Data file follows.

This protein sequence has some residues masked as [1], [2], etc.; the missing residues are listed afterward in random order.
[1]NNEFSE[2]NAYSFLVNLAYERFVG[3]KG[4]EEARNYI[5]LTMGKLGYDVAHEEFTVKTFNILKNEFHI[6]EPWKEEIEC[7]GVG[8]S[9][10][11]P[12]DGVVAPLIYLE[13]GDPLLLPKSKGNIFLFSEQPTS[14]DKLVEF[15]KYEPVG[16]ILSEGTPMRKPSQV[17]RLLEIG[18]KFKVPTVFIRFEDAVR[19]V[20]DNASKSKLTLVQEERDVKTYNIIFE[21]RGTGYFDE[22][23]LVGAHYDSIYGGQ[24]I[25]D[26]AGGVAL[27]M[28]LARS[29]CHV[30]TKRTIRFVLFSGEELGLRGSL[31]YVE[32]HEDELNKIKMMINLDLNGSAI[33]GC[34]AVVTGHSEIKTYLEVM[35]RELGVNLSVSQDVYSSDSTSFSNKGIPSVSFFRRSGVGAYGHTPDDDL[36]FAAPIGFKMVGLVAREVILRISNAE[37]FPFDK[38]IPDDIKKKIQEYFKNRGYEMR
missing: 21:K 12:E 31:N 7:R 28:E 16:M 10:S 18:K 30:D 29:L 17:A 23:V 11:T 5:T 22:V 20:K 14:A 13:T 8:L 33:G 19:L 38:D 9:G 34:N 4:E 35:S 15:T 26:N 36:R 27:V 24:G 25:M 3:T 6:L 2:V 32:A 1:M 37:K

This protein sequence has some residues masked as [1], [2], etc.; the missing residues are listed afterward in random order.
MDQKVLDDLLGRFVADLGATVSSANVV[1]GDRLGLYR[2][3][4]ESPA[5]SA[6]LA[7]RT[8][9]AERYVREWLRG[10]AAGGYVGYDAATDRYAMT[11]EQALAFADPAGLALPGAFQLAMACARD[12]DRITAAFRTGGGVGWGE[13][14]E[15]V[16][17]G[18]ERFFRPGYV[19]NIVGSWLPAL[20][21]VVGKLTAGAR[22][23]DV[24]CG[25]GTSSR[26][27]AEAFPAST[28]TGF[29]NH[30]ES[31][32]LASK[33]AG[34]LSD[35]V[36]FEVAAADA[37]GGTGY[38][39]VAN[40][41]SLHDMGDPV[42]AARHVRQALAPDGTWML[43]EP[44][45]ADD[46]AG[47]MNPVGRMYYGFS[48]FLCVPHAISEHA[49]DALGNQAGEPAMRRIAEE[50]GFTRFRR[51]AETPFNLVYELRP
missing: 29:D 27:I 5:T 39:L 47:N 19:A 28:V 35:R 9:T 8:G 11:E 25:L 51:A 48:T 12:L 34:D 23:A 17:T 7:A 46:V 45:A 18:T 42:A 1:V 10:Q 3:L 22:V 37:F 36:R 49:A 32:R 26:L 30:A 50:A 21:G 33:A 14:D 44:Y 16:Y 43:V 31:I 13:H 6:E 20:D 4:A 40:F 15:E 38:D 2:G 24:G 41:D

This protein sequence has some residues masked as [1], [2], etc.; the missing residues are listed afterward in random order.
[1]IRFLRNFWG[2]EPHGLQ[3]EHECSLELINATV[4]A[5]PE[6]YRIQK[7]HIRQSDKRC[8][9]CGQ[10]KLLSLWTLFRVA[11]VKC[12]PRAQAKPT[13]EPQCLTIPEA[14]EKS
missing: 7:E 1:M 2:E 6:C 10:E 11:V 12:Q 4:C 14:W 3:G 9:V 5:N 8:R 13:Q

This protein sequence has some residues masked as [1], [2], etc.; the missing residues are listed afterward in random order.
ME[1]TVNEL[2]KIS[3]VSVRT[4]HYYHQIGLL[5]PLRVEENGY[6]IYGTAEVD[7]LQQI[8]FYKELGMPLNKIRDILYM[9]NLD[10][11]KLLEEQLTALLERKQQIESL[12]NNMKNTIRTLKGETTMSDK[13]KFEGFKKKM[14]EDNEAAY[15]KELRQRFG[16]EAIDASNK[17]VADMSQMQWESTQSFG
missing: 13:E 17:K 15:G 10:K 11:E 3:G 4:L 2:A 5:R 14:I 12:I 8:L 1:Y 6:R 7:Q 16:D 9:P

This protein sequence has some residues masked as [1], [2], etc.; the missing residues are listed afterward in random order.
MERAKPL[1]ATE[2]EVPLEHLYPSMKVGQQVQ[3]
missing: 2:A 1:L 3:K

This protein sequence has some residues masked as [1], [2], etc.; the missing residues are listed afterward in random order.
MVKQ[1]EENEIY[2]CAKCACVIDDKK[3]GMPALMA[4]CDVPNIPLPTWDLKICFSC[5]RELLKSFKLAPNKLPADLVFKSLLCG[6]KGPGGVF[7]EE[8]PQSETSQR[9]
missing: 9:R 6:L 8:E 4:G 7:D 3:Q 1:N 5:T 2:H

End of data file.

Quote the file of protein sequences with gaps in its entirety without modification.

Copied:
This protein sequence has some residues masked as [1], [2], etc.; the missing residues are listed afterward in random order.
[1]NNEFSE[2]NAYSFLVNLAYERFVG[3]KG[4]EEARNYI[5]LTMGKLGYDVAHEEFTVKTFNILKNEFHI[6]EPWKEEIEC[7]GVG[8]S[9][10][11]P[12]DGVVAPLIYLE[13]GDPLLLPKSKGNIFLFSEQPTS[14]DKLVEF[15]KYEPVG[16]ILSEGTPMRKPSQV[17]RLLEIG[18]KFKVPTVFIRFEDAVR[19]V[20]DNASKSKLTLVQEERDVKTYNIIFE[21]RGTGYFDE[22][23]LVGAHYDSIYGGQ[24]I[25]D[26]AGGVAL[27]M[28]LARS[29]CHV[30]TKRTIRFVLFSGEELGLRGSL[31]YVE[32]HEDELNKIKMMINLDLNGSAI[33]GC[34]AVVTGHSEIKTYLEVM[35]RELGVNLSVSQDVYSSDSTSFSNKGIPSVSFFRRSGVGAYGHTPDDDL[36]FAAPIGFKMVGLVAREVILRISNAE[37]FPFDK[38]IPDDIKKKIQEYFKNRGYEMR
missing: 21:K 12:E 31:N 7:R 28:E 16:M 10:S 18:K 30:D 29:L 17:A 23:V 11:T 5:T 22:V 20:K 14:A 13:T 8:L 33:G 19:L 38:D 9:G 34:N 4:E 35:S 15:T 26:N 36:R 27:V 24:G 25:M 3:T 6:L 2:V 32:A 1:M 37:K

This protein sequence has some residues masked as [1], [2], etc.; the missing residues are listed afterward in random order.
MDQKVLDDLLGRFVADLGATVSSANVV[1]GDRLGLYR[2][3][4]ESPA[5]SA[6]LA[7]RT[8][9]AERYVREWLRG[10]AAGGYVGYDAATDRYAMT[11]EQALAFADPAGLALPGAFQLAMACARD[12]DRITAAFRTGGGVGWGE[13][14]E[15]V[16][17]G[18]ERFFRPGYV[19]NIVGSWLPAL[20][21]VVGKLTAGAR[22][23]DV[24]CG[25]GTSSR[26][27]AEAFPAST[28]TGF[29]NH[30]ES[31][32]LASK[33]AG[34]LSD[35]V[36]FEVAAADA[37]GGTGY[38][39]VAN[40][41]SLHDMGDPV[42]AARHVRQALAPDGTWML[43]EP[44][45]ADD[46]AG[47]MNPVGRMYYGFS[48]FLCVPHAISEHA[49]DALGNQAGEPAMRRIAEE[50]GFTRFRR[51]AETPFNLVYELRP
missing: 29:D 27:I 5:T 39:L 47:N 19:A 28:V 35:R 9:T 8:G 11:E 25:L 51:A 48:T 12:L 34:D 23:A 17:T 7:A 46:V 45:A 18:T 42:A 1:V 10:Q 3:L 22:V 37:F 36:R 49:A 32:R 26:L 30:A 50:A 21:G 33:A 14:D 44:Y 16:Y 43:V 31:I 13:H 6:E 20:D 4:A 40:F 15:E 38:D 2:G 24:G 41:D

This protein sequence has some residues masked as [1], [2], etc.; the missing residues are listed afterward in random order.
[1]IRFLRNFWG[2]EPHGLQ[3]EHECSLELINATV[4]A[5]PE[6]YRIQK[7]HIRQSDKRC[8][9]CGQ[10]KLLSLWTLFRVA[11]VKC[12]PRAQAKPT[13]EPQCLTIPEA[14]EKS
missing: 7:E 1:M 2:E 6:C 10:E 11:V 12:Q 4:C 14:W 3:G 9:V 5:N 8:R 13:Q

This protein sequence has some residues masked as [1], [2], etc.; the missing residues are listed afterward in random order.
ME[1]TVNEL[2]KIS[3]VSVRT[4]HYYHQIGLL[5]PLRVEENGY[6]IYGTAEVD[7]LQQI[8]FYKELGMPLNKIRDILYM[9]NLD[10][11]KLLEEQLTALLERKQQIESL[12]NNMKNTIRTLKGETTMSDK[13]KFEGFKKKM[14]EDNEAAY[15]KELRQRFG[16]EAIDASNK[17]VADMSQMQWESTQSFG
missing: 13:E 17:K 15:G 10:K 11:E 3:G 4:L 2:A 5:R 14:I 12:I 8:L 1:Y 6:R 7:Q 16:D 9:P

This protein sequence has some residues masked as [1], [2], etc.; the missing residues are listed afterward in random order.
MERAKPL[1]ATE[2]EVPLEHLYPSMKVGQQVQ[3]
missing: 2:A 1:L 3:K

This protein sequence has some residues masked as [1], [2], etc.; the missing residues are listed afterward in random order.
MVKQ[1]EENEIY[2]CAKCACVIDDKK[3]GMPALMA[4]CDVPNIPLPTWDLKICFSC[5]RELLKSFKLAPNKLPADLVFKSLLCG[6]KGPGGVF[7]EE[8]PQSETSQR[9]
missing: 9:R 6:L 8:E 4:G 7:D 3:Q 1:N 5:T 2:H